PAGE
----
The output of peak detector 26, with regard to the embodiment of FIGS. 11 - 13, is thus a plane of discrete positive and ground potential points or nodes in which the positve potential nodes define the geometric center or skeleton of the input pattern in a background texture of ground potential. Each positive potential represents the detection of a peak line element in the output of band-pass filter 24. Display 38 can present this enhanced scene, if desired, by use of LED's (not shown) connected to the nodes 122 via buffer 36.

In keeping with the electrical alignment followed by the plane of sensors 16 and the planes of spatial filter 24, the output nodes 122 of peak detector 26 are positioned relative to one another based upon the relative position in the plane 80 of the pair of input nodes 88 represented by each respective node 122. An example of this positioning is shown in FIG. 13. By having an output node 122 for each pair of input nodes 88, there will be a larger number of output nodes than input nodes. Accordingly, it may prove desirable to selectively reduce the number of output nodes 122 to the approximate number of input nodes 88, and thereby reduce the number of circuits 96 required.

Because of the parallel processing utilized at the sensors 16 and in spatial filter 24, it should be clear that the processing in peak detector 26 is also performed on a parallel basis by the comparator circuits 96. The outputs of peak detector 26 appear at output nodes 122 substantially instantaneously with the presentation of the scene to sensors 16, the only delay being the normal delay in an electrical circuit caused by the propagation time of the electrons.

An alternative embodiment of the comparator circuit for use in peak detector 26 is shown in FIG. 14. As embodied herein, the four nodes forming the diamond pattern are selectively connected in the four possible pair combinations into the two inputs of four differential amplifiers. Again assuming that the imaginary line segment between nodes 88a and 88b is being examined to see if it is a peak line, the voltages at nodes 88a and 88b must be both higher than the voltages at either of nodes 88c or 88d.

Node 88a is therefore connected into the positive input of differential amplifiers 124 and 126, and node 88b is connected into the positive input of differential amplifiers 128 and 130. Node 88c is connected into the negative inputs of amplifier 124 and 128, and node 88d is connected into the negative inputs of amplifiers 126 and 130. The output of the four amplifiers are all connected into a coincidence circuit, here shown as an AND gate 132. If the voltage at node 88a is higher than the voltage at either nodes 88c or 88d, then amplifiers 124 and 126 will provide a logical One to two of the inputs of AND gate 132. Similarly, if the voltage at 88b is higher than that at nodes 88c and 88d, both of the differetial amplifiers 128 and 130 will provide a logical One output which is applied to AND gate 132. In the case just described, AND gate 132 has four coincident like logical inputs and its output node 134 becomes a logical One, indicating a peak line element.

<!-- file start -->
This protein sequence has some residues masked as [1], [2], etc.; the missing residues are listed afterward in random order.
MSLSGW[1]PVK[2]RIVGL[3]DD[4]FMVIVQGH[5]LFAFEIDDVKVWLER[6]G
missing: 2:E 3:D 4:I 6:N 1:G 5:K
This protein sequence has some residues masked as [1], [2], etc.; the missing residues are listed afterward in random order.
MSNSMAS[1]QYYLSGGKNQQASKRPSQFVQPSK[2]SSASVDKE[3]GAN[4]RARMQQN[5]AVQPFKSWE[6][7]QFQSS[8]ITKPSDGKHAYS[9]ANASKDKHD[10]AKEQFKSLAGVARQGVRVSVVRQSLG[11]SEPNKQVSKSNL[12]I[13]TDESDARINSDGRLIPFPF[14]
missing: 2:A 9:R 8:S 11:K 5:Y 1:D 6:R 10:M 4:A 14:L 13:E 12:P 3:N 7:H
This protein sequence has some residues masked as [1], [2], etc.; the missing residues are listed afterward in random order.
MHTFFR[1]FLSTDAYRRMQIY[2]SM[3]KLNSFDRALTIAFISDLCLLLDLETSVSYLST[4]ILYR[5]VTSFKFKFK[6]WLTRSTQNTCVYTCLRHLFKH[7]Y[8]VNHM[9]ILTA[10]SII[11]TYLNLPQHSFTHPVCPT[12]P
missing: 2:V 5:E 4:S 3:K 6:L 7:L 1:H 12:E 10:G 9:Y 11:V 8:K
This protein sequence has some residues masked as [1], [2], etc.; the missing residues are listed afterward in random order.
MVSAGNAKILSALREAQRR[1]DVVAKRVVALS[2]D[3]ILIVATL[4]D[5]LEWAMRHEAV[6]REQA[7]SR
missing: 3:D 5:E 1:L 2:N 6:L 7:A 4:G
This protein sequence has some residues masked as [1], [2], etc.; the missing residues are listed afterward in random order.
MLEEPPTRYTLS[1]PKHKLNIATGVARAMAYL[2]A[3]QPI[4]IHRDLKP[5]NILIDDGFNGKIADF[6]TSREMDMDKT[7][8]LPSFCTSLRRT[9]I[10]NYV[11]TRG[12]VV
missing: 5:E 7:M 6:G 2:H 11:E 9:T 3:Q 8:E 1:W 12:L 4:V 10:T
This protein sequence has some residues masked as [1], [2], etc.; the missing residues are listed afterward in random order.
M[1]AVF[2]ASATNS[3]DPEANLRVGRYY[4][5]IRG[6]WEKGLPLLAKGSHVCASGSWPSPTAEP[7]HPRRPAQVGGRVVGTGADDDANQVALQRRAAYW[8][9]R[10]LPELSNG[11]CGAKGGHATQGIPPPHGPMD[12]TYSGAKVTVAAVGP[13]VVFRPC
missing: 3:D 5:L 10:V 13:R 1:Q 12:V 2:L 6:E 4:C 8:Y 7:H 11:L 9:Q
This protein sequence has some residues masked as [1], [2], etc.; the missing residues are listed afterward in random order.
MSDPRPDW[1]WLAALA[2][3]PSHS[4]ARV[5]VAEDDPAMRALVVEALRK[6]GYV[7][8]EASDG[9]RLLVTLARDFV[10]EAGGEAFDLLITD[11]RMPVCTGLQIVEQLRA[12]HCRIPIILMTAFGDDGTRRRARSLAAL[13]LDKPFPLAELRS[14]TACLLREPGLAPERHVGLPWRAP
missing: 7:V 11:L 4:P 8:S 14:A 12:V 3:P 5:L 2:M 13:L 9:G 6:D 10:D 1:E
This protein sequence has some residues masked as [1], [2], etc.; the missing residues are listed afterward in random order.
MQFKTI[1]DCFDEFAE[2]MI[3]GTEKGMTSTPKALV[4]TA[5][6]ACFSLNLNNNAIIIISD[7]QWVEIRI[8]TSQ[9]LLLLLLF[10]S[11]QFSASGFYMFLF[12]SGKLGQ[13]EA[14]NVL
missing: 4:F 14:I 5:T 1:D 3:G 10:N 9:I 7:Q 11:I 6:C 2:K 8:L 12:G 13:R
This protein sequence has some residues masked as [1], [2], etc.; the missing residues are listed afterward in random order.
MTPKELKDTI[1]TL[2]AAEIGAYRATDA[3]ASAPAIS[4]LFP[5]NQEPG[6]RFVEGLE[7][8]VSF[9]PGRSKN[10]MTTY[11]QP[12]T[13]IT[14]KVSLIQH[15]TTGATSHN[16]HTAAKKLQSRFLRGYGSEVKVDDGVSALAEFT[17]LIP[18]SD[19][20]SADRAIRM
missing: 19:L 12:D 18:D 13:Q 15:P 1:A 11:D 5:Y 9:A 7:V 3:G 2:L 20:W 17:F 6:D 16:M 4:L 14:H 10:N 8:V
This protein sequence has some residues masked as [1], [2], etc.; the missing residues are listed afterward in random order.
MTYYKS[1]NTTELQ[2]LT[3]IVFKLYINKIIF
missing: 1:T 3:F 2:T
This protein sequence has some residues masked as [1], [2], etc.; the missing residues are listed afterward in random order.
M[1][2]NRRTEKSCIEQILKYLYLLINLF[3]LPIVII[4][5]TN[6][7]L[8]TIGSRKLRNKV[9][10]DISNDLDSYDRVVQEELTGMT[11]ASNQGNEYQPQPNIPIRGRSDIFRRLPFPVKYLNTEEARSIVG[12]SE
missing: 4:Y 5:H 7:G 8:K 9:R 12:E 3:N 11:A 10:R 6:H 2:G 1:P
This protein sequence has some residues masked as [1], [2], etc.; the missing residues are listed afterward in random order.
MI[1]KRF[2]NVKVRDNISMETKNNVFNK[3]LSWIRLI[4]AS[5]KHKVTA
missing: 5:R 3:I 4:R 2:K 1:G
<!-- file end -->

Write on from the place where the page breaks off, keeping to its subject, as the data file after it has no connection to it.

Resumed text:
Should either of nodes 88a or 88b have a voltage level below that of either nodes 88c or 88d, then the related differential amplifier or amplifiers will provide a Zero output to one or more of the inputs of AND gate 132. The output node 134 of the peak detector would then be a Zero indicating that the imaginary line segment between nodes 88a and 88b was not a peak. For example, assume that the voltage at node 88b is below that of node 88c. The negative input of differential amplifier 128 now has a voltage level above that of the positive input and its output is a logical Zero. The application of this logical Zero into AND gate 132 prevents coincidence from occurring, and its output cannot become a logical One.

As in the case of comparator circuit 96, a comparator circuit as shown in FIG. 14 can be provided for each pair of node neighbors 88 shown in FIG. 11. The output of peak detector 26 is thus a plane of discrete logical Ones and Zeros, represented by appropriate potentials, in which the logical Ones are in a configuration which define the geometric center or skeleton of the input pattern.